Java Swing

What Does Java Swing Mean?

Java Swing is a lightweight Java graphical user interface (GUI) widget toolkit that includes a rich set of widgets. It is part of the Java Foundation Classes (JFC) and includes several packages for developing rich desktop applications in Java. Swing includes built-in controls such as trees, image buttons, tabbed panes, sliders, toolbars, color choosers, tables, and text areas to display HTTP or rich text format (RTF). Swing components are written entirely in Java and thus are platform-independent.


Techopedia Explains Java Swing

Swing offers customization of the look and feel of every component in an application without making significant changes to the application code. It also includes a pluggable look and feel feature, which allows it to emulate the appearance of native components while still having the advantage of platform independence. This particular feature makes writing applications in Swing easy and distinguishes it from other native programs.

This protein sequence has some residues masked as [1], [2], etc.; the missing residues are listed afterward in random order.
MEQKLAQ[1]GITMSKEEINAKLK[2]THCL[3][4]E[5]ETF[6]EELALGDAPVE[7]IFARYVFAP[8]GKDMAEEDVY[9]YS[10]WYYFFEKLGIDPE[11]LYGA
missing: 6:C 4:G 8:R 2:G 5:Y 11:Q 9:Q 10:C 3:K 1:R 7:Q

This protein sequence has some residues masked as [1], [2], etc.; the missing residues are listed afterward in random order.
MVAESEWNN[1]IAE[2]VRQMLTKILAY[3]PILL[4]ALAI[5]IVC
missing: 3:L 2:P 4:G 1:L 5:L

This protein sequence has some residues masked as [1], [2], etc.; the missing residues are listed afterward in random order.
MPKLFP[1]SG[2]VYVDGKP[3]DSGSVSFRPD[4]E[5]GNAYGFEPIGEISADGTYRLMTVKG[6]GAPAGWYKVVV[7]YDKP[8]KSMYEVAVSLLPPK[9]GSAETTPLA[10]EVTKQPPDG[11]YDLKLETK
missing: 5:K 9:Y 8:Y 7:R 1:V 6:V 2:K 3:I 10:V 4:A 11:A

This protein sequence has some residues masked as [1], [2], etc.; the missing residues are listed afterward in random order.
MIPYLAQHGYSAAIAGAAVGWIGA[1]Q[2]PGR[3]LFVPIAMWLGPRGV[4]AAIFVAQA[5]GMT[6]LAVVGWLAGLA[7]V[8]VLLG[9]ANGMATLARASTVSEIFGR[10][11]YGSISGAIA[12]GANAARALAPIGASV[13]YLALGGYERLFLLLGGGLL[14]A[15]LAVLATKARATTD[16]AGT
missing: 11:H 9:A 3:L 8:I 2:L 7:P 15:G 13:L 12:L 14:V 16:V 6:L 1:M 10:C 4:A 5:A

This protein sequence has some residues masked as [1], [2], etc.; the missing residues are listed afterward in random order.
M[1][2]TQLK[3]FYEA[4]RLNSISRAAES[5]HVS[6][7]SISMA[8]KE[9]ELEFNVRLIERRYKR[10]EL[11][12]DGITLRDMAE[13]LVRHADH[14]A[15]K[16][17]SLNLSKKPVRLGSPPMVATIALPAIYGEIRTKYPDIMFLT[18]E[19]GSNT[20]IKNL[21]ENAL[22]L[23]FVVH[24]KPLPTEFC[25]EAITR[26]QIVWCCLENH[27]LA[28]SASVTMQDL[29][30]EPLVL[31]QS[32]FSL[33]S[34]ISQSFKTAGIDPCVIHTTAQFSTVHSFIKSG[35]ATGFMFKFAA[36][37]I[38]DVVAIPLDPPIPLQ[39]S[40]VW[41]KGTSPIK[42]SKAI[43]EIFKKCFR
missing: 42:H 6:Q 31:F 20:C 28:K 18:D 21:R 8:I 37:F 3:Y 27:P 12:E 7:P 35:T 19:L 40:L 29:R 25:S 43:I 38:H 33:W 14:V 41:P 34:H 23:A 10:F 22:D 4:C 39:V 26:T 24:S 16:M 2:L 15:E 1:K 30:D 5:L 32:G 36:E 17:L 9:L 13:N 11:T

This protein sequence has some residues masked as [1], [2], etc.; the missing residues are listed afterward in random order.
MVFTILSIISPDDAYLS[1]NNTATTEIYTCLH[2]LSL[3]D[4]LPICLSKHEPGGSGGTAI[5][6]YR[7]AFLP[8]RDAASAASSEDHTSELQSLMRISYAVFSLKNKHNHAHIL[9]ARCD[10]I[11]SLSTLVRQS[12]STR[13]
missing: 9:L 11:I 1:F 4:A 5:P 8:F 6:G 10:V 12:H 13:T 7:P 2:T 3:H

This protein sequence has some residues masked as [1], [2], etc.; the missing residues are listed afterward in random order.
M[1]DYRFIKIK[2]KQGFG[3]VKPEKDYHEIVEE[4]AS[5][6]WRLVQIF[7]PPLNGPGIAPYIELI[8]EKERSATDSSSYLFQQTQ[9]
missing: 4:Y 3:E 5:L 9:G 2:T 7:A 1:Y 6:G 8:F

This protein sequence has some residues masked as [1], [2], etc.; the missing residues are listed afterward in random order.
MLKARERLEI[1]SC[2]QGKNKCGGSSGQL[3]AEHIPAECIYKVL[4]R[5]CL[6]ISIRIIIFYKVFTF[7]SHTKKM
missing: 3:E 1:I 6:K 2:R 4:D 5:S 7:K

Swing was distributed as a downloadable library and has been included as a part of Java standard edition 1.2. Originally, the graphics library for Java, developed by Netscape Communication Corporation, was called Internet Foundation Classes (IFC). The first release of IFC was on December 16, 1996. The evolution of JFC can be traced back to 1997, when Sun Microsystems and Netscape Communication Corporation came up with the idea of merging IFC with other technologies.


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Margaret Rouse

Margaret Rouse is an award-winning technical writer and teacher known for her ability to explain complex technical subjects to a non-technical, business audience. Over the past twenty years her explanations have appeared on TechTarget websites and she's been cited as an authority in articles by the New York Times, Time Magazine, USA Today, ZDNet, PC Magazine and Discovery Magazine.Margaret's idea of a fun day is helping IT and business professionals learn to speak each other’s highly specialized languages. If you have a suggestion for a new definition or how to improve a technical explanation, please email Margaret or contact her…